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Michigan State club dodgeball establishes championship way

Miles Pates

The co-ed club sport is a big deal, with MSU’s team coming into the 2023-24 as the defending national champions.

Michigan State is an emerging dodgeball powerhouse. Yes, you read that correctly. Dodgeball.

The Spartans just capped off their undefeated (19-0) 2023 season with a championship victory over Grand Valley State University, one of the top dodgeball teams in the country. This is MSU’s first title in school history despite boasting two regional championships and 14 final four appearances. They came up just short in 2022, finishing second behind GVSU. Players like Nick Fedewa used that tough loss as motivation.

“Redemption. Getting back at them. That was the main focus,” the Senior and club Vice President said when talking about facing GVSU again. “Working hard at practice and staying focused was the main push.”

Fast forward to the 2023 NCDA championship game. MSU and GVSU find themselves face to face, again. The back and forth match is taken to overtime, where six of the eighteen players on each roster must go head to head. The team to eliminate all six players first wins. MSU picked their rival apart, one at a time, until only one remained. Fedewa, who worked the whole off-season for this moment, stepped up and delivered the final blow to help seal the 2-1 victory. Talk about redemption.

GVSU has been the top dog of the National Collegiate Dodgeball Association since it was founded in 2005. They have won 11 out of 17 NCDA championships, and from 2013 to 2018, six-peated as national champions. The Lakers have ruled over this league for years, but a team just an hour and a half away might have knocked them off the throne for good.

“We knew going into the season they were the team to beat,” junior Assistant Captain and club Vice President Ben Hackman said. “It was just a thrill for them to be the ones we had to beat to win it.”

dodgeball footage.MOV

MSU will look to defend their title and repeat as champions this season. Unfortunately, they will do so without All-Americans Jack Girling, Barry Butler III and Josh Kramer, three of the four team captains from last year. Fedewa, Hackman, junior Alec Deen and sophomore Matt Barriball are expected to fill their shoes.

“They set a good example of leadership last year, but the four of them are gone so now it's up to us,” Fedewa said. “Setting a good foundation that will work this year and for years to come is a big focus.”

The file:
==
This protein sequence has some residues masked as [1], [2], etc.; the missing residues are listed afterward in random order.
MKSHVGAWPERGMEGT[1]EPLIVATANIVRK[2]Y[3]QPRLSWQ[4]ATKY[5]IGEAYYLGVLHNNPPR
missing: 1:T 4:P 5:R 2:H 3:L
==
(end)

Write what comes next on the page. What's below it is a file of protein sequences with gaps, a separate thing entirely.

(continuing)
That’s what the off-season is for. Practice is every Tuesday and Thursday, from 8-10 p.m at I.M. Circle, and here the club scouts for talent. Head Coach Kevin Nguyen told players during practice the easiest way to earn a spot on the roster is to show that you can catch. This aspect of the game is crucial and Nguyen only wants players who aren’t afraid to make a big play.

Pinch dodgeball consists of 12 starters, six bench players, and 10, 8.5” rubber dodgeballs. It’s called pinch because the dodgeballs are not filled up completely. This allows for the balls to be pinched and thrown in all crazy sorts of ways. You score a point by eliminating all 12 players on the opposing team. With games consisting of two, 25 minute halves, the objective is to earn more points than your opponent before time runs out.

If someone is joining this club thinking it’s going to be anything like high school gym class, good luck to them. It really is concerning when the noise of the dodgeball alone is intimidating. It almost makes a sizzling type of sound when traveling through the air. Players are chucking dodgeballs up to 60 mph across the court, and to make it worse, they are curving in every direction imaginable.

The amount of skill it takes to be successful in this sport makes MSU’s historic undefeated season that much more impressive. Finishing with a perfect record might come with some extra added pressure, but Head Captain Alec Deen doesn’t see it that way. Deen, who was the NCDA Rookie of the Year in 2022, remained humble when talking about the team’s recent success. If his veteran experience has taught him anything, it’s to always take things one game at a time.

“I don’t know if it’s really pressure. It’s just the next game,” said Deen. “As a team, you just have to keep rolling.”

MSU will roll into next season more motivated than ever. They come in as the second ranked team in the country behind Ohio State, which the NCDA attributes to the loss of last year’s captains. Ohio State is expected to return ten starters, but MSU still believes they should be number one. Perhaps this fuels the fire for another NCDA championship run in 2024.

“To place them number one before us, it’s a chip on the shoulder,” said Fedewa.

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